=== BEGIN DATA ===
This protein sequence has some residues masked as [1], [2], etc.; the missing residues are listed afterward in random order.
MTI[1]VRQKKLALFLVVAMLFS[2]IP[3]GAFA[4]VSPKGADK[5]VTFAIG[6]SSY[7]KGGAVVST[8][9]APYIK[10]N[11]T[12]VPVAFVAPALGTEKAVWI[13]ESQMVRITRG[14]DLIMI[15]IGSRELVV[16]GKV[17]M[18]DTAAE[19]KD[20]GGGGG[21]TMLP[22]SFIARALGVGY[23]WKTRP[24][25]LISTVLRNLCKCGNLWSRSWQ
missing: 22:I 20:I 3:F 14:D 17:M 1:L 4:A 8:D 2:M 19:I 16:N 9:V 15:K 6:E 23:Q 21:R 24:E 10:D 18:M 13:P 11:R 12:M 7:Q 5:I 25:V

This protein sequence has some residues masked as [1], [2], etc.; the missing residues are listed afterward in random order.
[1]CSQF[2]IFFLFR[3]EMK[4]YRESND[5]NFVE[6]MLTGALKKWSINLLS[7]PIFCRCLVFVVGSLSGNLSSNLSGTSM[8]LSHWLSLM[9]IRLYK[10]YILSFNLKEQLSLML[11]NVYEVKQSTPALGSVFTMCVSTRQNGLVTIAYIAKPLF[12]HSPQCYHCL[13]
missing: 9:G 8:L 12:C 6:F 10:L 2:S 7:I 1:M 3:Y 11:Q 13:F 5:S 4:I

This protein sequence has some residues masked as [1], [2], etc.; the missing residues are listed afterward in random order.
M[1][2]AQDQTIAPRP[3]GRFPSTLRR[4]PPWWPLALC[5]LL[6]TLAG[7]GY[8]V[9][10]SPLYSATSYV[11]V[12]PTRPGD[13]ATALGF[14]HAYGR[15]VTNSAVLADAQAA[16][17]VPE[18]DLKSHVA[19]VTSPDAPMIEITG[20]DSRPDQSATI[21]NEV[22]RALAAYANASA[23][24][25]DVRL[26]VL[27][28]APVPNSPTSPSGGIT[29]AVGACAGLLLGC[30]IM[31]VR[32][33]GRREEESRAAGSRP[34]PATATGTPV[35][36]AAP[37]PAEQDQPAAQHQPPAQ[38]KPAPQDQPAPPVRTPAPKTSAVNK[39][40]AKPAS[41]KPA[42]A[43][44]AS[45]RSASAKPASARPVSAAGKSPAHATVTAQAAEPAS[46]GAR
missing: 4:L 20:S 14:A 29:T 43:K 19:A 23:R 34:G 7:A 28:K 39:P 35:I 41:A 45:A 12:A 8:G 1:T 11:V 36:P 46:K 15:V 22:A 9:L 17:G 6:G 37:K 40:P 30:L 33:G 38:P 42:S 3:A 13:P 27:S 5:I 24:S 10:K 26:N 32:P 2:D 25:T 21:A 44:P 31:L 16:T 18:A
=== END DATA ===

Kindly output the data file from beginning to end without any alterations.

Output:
This protein sequence has some residues masked as [1], [2], etc.; the missing residues are listed afterward in random order.
MTI[1]VRQKKLALFLVVAMLFS[2]IP[3]GAFA[4]VSPKGADK[5]VTFAIG[6]SSY[7]KGGAVVST[8][9]APYIK[10]N[11]T[12]VPVAFVAPALGTEKAVWI[13]ESQMVRITRG[14]DLIMI[15]IGSRELVV[16]GKV[17]M[18]DTAAE[19]KD[20]GGGGG[21]TMLP[22]SFIARALGVGY[23]WKTRP[24][25]LISTVLRNLCKCGNLWSRSWQ
missing: 22:I 20:I 3:F 14:D 17:M 1:L 4:A 8:D 2:M 19:I 16:N 9:V 15:K 6:E 23:Q 21:R 24:E 10:D 18:M 13:P 11:R 12:M 7:Q 5:I 25:V

This protein sequence has some residues masked as [1], [2], etc.; the missing residues are listed afterward in random order.
[1]CSQF[2]IFFLFR[3]EMK[4]YRESND[5]NFVE[6]MLTGALKKWSINLLS[7]PIFCRCLVFVVGSLSGNLSSNLSGTSM[8]LSHWLSLM[9]IRLYK[10]YILSFNLKEQLSLML[11]NVYEVKQSTPALGSVFTMCVSTRQNGLVTIAYIAKPLF[12]HSPQCYHCL[13]
missing: 9:G 8:L 12:C 6:F 10:L 2:S 7:I 1:M 3:Y 11:Q 13:F 5:S 4:I

This protein sequence has some residues masked as [1], [2], etc.; the missing residues are listed afterward in random order.
M[1][2]AQDQTIAPRP[3]GRFPSTLRR[4]PPWWPLALC[5]LL[6]TLAG[7]GY[8]V[9][10]SPLYSATSYV[11]V[12]PTRPGD[13]ATALGF[14]HAYGR[15]VTNSAVLADAQAA[16][17]VPE[18]DLKSHVA[19]VTSPDAPMIEITG[20]DSRPDQSATI[21]NEV[22]RALAAYANASA[23][24][25]DVRL[26]VL[27][28]APVPNSPTSPSGGIT[29]AVGACAGLLLGC[30]IM[31]VR[32][33]GRREEESRAAGSRP[34]PATATGTPV[35][36]AAP[37]PAEQDQPAAQHQPPAQ[38]KPAPQDQPAPPVRTPAPKTSAVNK[39][40]AKPAS[41]KPA[42]A[43][44]AS[45]RSASAKPASARPVSAAGKSPAHATVTAQAAEPAS[46]GAR
missing: 4:L 20:S 14:A 29:T 43:K 19:A 23:R 34:G 7:A 28:K 39:P 35:I 41:A 45:A 12:A 8:G 1:T 11:V 36:P 46:K 15:V 22:A 9:L 17:G 6:G 37:K 40:P 30:L 33:G 38:P 42:S 3:A 13:P 27:S 5:I 24:S 10:K 26:N 32:P 2:D 25:T 21:A 44:P 31:L 16:T 18:A